A $67,500 donation to the Oklahoma Art Center made at the request of Maj. Gen. J.T. Edwards, then a senior Air Force procurement official in Oklahoma City. "As we discussed," company executive F.W. McAbee Jr. wrote Edwards in 1982, Pratt & Whitney "will be pleased" to pay half the cost of an art exhibit at the center.

A Pratt & Whitney spokesman said the donation was charged in error and was later withdrawn.

* Leasing costs for executives' cars that totaled $266,293 in 1981. The executives later were allowed to buy the cars at discounts averaging 36 percent, and Pratt & Whitney rented them new ones. In one case, Pentagon auditors said, an employe leased a Mercedes with an original value of $24,836, then bought it 2 1/2 years later for $6,600. They said another employe bought a $15,650 Cadillac after two years for $6,904.

In a written rebuttal, the company disputed many of the figures, saying that executives paid the full market rate when they bought the cars. The company said that executives charged mileage expenses for business only and that the cars were "reasonable and allocable to government business."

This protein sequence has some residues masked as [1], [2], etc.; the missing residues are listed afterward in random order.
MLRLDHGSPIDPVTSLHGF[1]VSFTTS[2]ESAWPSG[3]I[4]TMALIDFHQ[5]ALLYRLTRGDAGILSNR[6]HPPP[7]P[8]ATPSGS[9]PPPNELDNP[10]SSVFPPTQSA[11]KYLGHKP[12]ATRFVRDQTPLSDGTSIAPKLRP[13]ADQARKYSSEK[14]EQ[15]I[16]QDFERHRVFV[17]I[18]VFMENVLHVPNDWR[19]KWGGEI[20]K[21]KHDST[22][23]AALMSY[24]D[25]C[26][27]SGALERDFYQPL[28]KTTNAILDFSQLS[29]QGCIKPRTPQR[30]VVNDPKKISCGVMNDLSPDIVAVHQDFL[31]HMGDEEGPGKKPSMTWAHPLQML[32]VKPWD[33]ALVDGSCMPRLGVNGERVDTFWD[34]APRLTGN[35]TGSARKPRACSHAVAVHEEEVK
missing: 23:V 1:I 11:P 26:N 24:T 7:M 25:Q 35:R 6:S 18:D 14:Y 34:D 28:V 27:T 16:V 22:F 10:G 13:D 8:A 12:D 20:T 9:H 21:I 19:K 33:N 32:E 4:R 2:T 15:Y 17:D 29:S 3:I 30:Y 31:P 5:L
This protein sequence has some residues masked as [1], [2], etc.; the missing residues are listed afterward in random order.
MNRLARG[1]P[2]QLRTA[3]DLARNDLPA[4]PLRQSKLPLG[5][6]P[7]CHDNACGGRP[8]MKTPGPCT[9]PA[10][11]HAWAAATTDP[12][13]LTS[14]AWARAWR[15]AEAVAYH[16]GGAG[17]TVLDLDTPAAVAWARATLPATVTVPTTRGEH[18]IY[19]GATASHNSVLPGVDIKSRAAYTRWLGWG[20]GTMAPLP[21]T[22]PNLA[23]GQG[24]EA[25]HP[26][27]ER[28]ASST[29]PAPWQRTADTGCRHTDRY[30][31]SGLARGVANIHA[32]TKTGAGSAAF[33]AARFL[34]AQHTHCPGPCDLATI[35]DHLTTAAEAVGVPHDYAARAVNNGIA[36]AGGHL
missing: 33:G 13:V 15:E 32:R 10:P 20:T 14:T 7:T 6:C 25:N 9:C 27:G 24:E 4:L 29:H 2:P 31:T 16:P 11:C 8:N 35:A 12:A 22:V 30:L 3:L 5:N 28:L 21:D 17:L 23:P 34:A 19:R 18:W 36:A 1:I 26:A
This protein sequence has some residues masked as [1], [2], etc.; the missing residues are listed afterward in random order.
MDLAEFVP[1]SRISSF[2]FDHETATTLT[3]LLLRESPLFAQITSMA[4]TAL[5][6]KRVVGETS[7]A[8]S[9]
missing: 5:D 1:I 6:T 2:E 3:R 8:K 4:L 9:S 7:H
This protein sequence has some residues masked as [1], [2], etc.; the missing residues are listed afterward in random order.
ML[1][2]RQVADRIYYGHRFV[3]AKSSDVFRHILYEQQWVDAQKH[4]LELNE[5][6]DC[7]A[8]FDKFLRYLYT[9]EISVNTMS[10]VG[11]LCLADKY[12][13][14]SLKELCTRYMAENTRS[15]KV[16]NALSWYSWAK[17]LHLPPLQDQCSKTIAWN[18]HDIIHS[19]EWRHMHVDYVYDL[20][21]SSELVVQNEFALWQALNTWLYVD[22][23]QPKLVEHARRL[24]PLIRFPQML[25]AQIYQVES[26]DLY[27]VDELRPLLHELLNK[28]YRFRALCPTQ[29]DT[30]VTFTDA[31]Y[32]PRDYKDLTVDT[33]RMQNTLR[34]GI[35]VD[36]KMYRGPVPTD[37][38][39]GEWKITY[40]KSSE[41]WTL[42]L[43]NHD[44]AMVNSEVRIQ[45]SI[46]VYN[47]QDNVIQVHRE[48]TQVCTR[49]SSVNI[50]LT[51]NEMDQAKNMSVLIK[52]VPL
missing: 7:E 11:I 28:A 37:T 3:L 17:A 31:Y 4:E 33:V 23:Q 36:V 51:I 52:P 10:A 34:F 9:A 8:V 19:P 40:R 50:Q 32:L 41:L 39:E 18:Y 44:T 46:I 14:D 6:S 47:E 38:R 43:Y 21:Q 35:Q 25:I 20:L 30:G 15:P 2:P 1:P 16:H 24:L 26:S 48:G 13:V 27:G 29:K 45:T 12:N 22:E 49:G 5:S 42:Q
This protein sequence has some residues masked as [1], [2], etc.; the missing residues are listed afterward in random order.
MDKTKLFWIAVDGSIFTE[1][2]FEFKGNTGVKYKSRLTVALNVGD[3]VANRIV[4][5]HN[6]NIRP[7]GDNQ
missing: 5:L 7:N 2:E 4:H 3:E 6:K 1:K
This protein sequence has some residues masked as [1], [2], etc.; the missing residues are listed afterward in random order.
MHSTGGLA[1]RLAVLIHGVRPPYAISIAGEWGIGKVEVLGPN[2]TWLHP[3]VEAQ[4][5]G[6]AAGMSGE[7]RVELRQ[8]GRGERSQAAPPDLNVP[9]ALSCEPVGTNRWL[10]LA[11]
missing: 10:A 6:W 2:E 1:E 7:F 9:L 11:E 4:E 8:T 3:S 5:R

* Thousands of dollars for tickets to Miami Dolphins football games, golf tournaments, the Burt Reynolds Dinner Theater and the National Rodeo in Oklahoma City.

About $80,000 in rebates on air conditioners sold to employes by another United Technologies subsidiary, Carrier. The rebates, which then were billed to the Pentagon, were offered to employes at a time of depressed sales.

* Lavish parties and receptions featuring musicians and menus ranging from lobster to steak tartare. Many of the parties were to entertain Pentagon officials, foreign dignitaries, members of Congress and other defense contractors.

* A $3,231 dinner at the King David Hotel in Jerusalem to discuss possible changes in Israeli military procurement. The company also entertained other countries' military officials. Pentagon rules do not allow contractors to charge it for foreign marketing efforts.